I’ve been at Art Basel Miami Beach for two full days now, which is just about enough. Passing by Art Positions for a final go-round, I noticed an older African-American man in a ball cap, sitting by himself on the wavy green fake park installation, quietly reading a book. The area was packed, mainly with teenagers, but nobody seemed to be paying him much mind. He stood out mainly because he was sitting with three small cardboard signs that read, respectively, “Art Needs a Home,” “Homelessness Is a Condition Not a Disease,” and “Hungry Not Starving.”
My colleague Julia and I stopped to talk to him, to find out if he was an artist. He didn’t seem to want to talk at first; “I’m just reading and enjoying the show like anyone else.” But when I said I was interested in the message of his signs, he began to tell me a story that sounded like a parable.
He said he was from Atlanta, and that he lived at a studio at the top of a building. The view was so good, he said, that he didn’t need a television. He said that from his windows, he could see into a small park, and that homeless people slept there at night. There was also some public art, and men and women who lived in the street would defecate behind it sometimes. People couldn’t see this from the street, he said, but he could see it, from his room. He said the art was made for the Atlanta Olympics, and that the folk artists who made it were all dead now. But he thought that they wouldn’t have minded, and that maybe they even would have appreciated people getting some use out of their art.
“So what do you do?” he asked me, coming to an end. “What does an artist do about problems like that?”
Juxtaposed with the fairs, Miami’s large homeless population is always one of the most unnerving things about ABMB. And I was just about to tell the man that I was from New York, and that I had just been reading about how in New York we broke a record for the number of kids sleeping in shelters: 20,000 in one night. Mayor Bloomberg recently cut subsidies for housing to low-income families, and this has forced more families onto the street.
But right then, a policeman appeared. He was big and threatening and he barked, “Sir, I need to talk to you right now. I need you to get up and come with me.” The man we had been talking with asked why. “Come with me sir. You’re coming with me right now.”
The cop — his name was Lieutenant Carulo — didn’t ask the man what he was doing, or even ask him to put away his signs. He just cut straight to threatening him if he didn’t come with him immediately, like he had stolen something. I told the lieutenant that we were having a conversation, and that this man was a visitor like anyone else anyway. The cop told us to stay out of it.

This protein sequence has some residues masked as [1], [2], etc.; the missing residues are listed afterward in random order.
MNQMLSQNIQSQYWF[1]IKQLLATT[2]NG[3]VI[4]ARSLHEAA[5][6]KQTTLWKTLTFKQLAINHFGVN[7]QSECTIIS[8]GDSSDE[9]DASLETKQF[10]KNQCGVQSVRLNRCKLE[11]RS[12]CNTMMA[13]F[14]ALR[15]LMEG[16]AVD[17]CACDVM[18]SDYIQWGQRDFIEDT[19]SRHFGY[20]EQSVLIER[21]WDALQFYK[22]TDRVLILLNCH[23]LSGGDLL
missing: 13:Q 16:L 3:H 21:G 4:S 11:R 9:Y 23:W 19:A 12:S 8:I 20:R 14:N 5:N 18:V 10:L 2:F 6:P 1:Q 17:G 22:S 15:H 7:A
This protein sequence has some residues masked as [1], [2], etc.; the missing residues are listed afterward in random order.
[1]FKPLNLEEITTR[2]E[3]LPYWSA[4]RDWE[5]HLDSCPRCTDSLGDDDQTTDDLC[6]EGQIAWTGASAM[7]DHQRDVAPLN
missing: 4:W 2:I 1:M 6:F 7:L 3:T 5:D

The man left very peacefully, picking up his stuff to follow the policeman. I got his business card. His name is F. Geoffrey Johnson, and he describes himself as a poet and artist. If you go to his website, SmellsISee.com, you find the following artists statement:
As a visual artist and poet, I mine stories that have been buried or left to die. I raise questions that need attention. I shine light on shadows and attempt to bring voice to the voiceless.
I am constantly exploring new means of expressing the “smells i see”. By re-purposing e-waste and other objects in my assemblage artworks, that may have found their way into landfills and toxic dumps, both nationally and internationally and among our world’s poorest citizens, these elements now may find their way into museums to be viewed by some of our world’s wealthiest citizens.
The Purpose of My Work
1. To re-purpose environmental waste that is globally endangering humanity, especially the youth of many impoverished African, Asian and European countries.
2. I believe in documenting my time on this earth through art and the art of the story. I rely on metaphor as a means of presenting visual art as literature. As a poet I firmly believe in the story behind my art and the power derived from leaving a visual history.
3. I hope to contribute additional voice and attention to stories that may get lost in the myriad of stories presented as popular culture; stories that receive much less media attention than less controversial news. My intent is to add to the dialogue that may bring about creative solutions to problems of conscience that we encounter as human beings.”
I told Lieutenant Carulo that I was a journalist. “Fine,” he said. “You can write a nice little story about this.”
— Ben Davis
UPDATE, 5PM: We followed up with Johnson to see what happened after he was escorted out by the policeman. “They said I was trespassing,” he told us. “When I showed them my ticket, they said I was displaying art.” Apparently, Johnson had been sitting in the same spot with the same signs all day yesterday without incident. “A dealer walked up to me and asked if I was selling art, but I explained I wasn’t selling anything. There was no problem at all.”
Lieutenant Carulo and a staff member for Art Basel Miami Beach informed Johnson that if he were to return to the fair, he would be arrested, he said. “I guess they thought my expression was great art, and they didn’t want that in the fair,” he quipped. “I’m going to go to other shows to enjoy Miami as best I can, but I’m not going to do what I was doing anymore.”
— Julia Halperin
UPDATE 2, 7PM: Reached for comment, the management of Art Basel Miami Beach made this statement about the incident:
Art Basel supports artistic expression and respects the right to protest, but does not allow demonstrations, or artists’ performances that are not part of exhibiting galleries’ programs within the halls. The member of the public therefore was asked to pack away his signs and, as he was not prepared to do so, he was eventually asked to leave.
(Photo by Ben Davis.)